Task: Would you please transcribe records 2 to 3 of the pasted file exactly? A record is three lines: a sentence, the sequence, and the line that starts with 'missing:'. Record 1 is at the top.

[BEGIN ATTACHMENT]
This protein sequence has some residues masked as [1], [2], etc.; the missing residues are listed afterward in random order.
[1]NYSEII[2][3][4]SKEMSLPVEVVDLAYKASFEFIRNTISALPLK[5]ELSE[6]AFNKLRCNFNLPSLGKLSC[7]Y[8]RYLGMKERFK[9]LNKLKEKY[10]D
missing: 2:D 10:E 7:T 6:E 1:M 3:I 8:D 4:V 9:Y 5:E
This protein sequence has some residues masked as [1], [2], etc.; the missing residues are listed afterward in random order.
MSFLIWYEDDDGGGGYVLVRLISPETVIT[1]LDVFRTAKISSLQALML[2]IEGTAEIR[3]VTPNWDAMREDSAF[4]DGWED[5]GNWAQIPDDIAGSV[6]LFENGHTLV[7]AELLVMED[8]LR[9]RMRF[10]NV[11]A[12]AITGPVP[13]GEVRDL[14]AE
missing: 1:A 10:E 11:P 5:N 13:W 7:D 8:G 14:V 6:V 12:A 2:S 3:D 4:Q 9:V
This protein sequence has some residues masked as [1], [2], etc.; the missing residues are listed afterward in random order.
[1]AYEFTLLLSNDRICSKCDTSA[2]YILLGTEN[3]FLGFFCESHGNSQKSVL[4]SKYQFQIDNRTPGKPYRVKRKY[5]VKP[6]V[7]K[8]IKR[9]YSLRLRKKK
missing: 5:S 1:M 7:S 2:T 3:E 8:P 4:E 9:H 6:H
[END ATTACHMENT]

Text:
This protein sequence has some residues masked as [1], [2], etc.; the missing residues are listed afterward in random order.
MSFLIWYEDDDGGGGYVLVRLISPETVIT[1]LDVFRTAKISSLQALML[2]IEGTAEIR[3]VTPNWDAMREDSAF[4]DGWED[5]GNWAQIPDDIAGSV[6]LFENGHTLV[7]AELLVMED[8]LR[9]RMRF[10]NV[11]A[12]AITGPVP[13]GEVRDL[14]AE
missing: 1:A 10:E 11:P 5:N 13:W 7:D 8:G 14:V 6:V 12:A 2:S 3:D 4:Q 9:V
This protein sequence has some residues masked as [1], [2], etc.; the missing residues are listed afterward in random order.
[1]AYEFTLLLSNDRICSKCDTSA[2]YILLGTEN[3]FLGFFCESHGNSQKSVL[4]SKYQFQIDNRTPGKPYRVKRKY[5]VKP[6]V[7]K[8]IKR[9]YSLRLRKKK
missing: 5:S 1:M 7:S 2:T 3:E 8:P 4:E 9:H 6:H